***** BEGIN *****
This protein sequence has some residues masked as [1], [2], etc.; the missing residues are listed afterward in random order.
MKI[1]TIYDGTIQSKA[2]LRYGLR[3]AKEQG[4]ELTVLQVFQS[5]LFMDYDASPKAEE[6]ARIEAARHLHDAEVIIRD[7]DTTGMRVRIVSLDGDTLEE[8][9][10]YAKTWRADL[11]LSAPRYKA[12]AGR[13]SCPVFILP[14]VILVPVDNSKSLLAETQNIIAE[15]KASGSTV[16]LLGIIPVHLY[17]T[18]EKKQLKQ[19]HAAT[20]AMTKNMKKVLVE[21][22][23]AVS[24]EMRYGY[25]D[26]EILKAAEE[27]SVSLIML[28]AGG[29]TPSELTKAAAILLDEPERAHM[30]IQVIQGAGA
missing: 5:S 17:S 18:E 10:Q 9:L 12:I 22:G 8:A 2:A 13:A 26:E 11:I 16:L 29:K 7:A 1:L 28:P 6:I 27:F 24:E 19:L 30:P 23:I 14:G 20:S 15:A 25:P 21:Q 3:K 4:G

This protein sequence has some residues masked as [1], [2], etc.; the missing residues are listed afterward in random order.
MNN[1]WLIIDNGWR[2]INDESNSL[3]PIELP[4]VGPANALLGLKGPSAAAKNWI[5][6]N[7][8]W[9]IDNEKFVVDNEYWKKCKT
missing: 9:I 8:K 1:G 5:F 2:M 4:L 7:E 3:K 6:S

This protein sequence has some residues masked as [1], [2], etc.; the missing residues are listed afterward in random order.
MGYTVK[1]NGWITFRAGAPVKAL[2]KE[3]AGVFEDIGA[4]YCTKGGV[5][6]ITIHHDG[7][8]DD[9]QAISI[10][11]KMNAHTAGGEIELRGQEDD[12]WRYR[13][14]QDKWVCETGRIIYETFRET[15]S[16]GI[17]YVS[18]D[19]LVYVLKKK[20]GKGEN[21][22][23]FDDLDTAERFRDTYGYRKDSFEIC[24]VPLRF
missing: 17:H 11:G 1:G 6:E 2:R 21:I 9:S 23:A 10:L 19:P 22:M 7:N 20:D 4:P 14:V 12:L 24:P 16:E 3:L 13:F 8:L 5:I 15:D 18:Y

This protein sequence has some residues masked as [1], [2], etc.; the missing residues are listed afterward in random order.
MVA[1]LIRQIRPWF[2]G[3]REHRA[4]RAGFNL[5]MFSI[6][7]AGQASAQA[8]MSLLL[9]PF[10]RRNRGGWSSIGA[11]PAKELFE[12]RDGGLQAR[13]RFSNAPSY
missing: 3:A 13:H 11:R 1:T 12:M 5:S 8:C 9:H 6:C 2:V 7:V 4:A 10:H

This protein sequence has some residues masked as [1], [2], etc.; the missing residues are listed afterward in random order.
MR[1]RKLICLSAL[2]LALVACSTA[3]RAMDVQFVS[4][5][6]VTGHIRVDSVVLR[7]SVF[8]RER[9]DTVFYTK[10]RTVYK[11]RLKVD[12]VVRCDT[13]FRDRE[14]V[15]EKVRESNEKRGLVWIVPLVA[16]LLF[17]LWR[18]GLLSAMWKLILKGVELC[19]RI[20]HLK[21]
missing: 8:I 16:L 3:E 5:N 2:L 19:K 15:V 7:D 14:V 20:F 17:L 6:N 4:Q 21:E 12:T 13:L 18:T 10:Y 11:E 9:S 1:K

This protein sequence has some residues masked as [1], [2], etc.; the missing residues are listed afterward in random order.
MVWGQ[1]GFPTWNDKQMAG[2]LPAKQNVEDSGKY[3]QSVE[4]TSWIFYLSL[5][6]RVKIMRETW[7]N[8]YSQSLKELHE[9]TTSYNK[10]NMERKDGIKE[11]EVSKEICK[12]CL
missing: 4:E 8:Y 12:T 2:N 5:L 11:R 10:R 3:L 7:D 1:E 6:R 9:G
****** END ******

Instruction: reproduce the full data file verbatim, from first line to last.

This protein sequence has some residues masked as [1], [2], etc.; the missing residues are listed afterward in random order.
MKI[1]TIYDGTIQSKA[2]LRYGLR[3]AKEQG[4]ELTVLQVFQS[5]LFMDYDASPKAEE[6]ARIEAARHLHDAEVIIRD[7]DTTGMRVRIVSLDGDTLEE[8][9][10]YAKTWRADL[11]LSAPRYKA[12]AGR[13]SCPVFILP[14]VILVPVDNSKSLLAETQNIIAE[15]KASGSTV[16]LLGIIPVHLY[17]T[18]EKKQLKQ[19]HAAT[20]AMTKNMKKVLVE[21][22][23]AVS[24]EMRYGY[25]D[26]EILKAAEE[27]SVSLIML[28]AGG[29]TPSELTKAAAILLDEPERAHM[30]IQVIQGAGA
missing: 5:S 17:S 18:E 10:Q 9:L 12:I 22:G 8:A 2:A 13:A 26:E 11:I 16:L 29:K 7:A 1:L 28:P 6:I 27:F 24:E 19:L 30:P 23:I 14:G 20:S 15:A 25:P 21:Q 3:K 4:G

This protein sequence has some residues masked as [1], [2], etc.; the missing residues are listed afterward in random order.
MNN[1]WLIIDNGWR[2]INDESNSL[3]PIELP[4]VGPANALLGLKGPSAAAKNWI[5][6]N[7][8]W[9]IDNEKFVVDNEYWKKCKT
missing: 9:I 8:K 1:G 5:F 2:M 4:L 7:E 3:K 6:S

This protein sequence has some residues masked as [1], [2], etc.; the missing residues are listed afterward in random order.
MGYTVK[1]NGWITFRAGAPVKAL[2]KE[3]AGVFEDIGA[4]YCTKGGV[5][6]ITIHHDG[7][8]DD[9]QAISI[10][11]KMNAHTAGGEIELRGQEDD[12]WRYR[13][14]QDKWVCETGRIIYETFRET[15]S[16]GI[17]YVS[18]D[19]LVYVLKKK[20]GKGEN[21][22][23]FDDLDTAERFRDTYGYRKDSFEIC[24]VPLRF
missing: 17:H 11:G 1:G 6:E 2:R 21:I 9:S 23:A 10:L 19:P 22:M 7:N 20:D 4:P 14:V 12:L 24:P 16:E 3:L 13:F 8:L 5:I 15:D 18:Y

This protein sequence has some residues masked as [1], [2], etc.; the missing residues are listed afterward in random order.
MVA[1]LIRQIRPWF[2]G[3]REHRA[4]RAGFNL[5]MFSI[6][7]AGQASAQA[8]MSLLL[9]PF[10]RRNRGGWSSIGA[11]PAKELFE[12]RDGGLQAR[13]RFSNAPSY
missing: 3:A 13:H 11:R 1:T 12:M 5:S 8:C 9:H 6:C 2:V 7:V 4:A 10:H

This protein sequence has some residues masked as [1], [2], etc.; the missing residues are listed afterward in random order.
MR[1]RKLICLSAL[2]LALVACSTA[3]RAMDVQFVS[4][5][6]VTGHIRVDSVVLR[7]SVF[8]RER[9]DTVFYTK[10]RTVYK[11]RLKVD[12]VVRCDT[13]FRDRE[14]V[15]EKVRESNEKRGLVWIVPLVA[16]LLF[17]LWR[18]GLLSAMWKLILKGVELC[19]RI[20]HLK[21]
missing: 8:I 16:L 3:E 5:N 2:L 19:K 15:V 7:D 14:V 20:F 17:L 6:N 4:Q 21:E 12:T 13:L 18:T 10:Y 11:E 9:S 1:K

This protein sequence has some residues masked as [1], [2], etc.; the missing residues are listed afterward in random order.
MVWGQ[1]GFPTWNDKQMAG[2]LPAKQNVEDSGKY[3]QSVE[4]TSWIFYLSL[5][6]RVKIMRETW[7]N[8]YSQSLKELHE[9]TTSYNK[10]NMERKDGIKE[11]EVSKEICK[12]CL
missing: 4:E 8:Y 12:T 2:N 5:L 11:R 10:R 3:L 7:D 1:E 6:R 9:G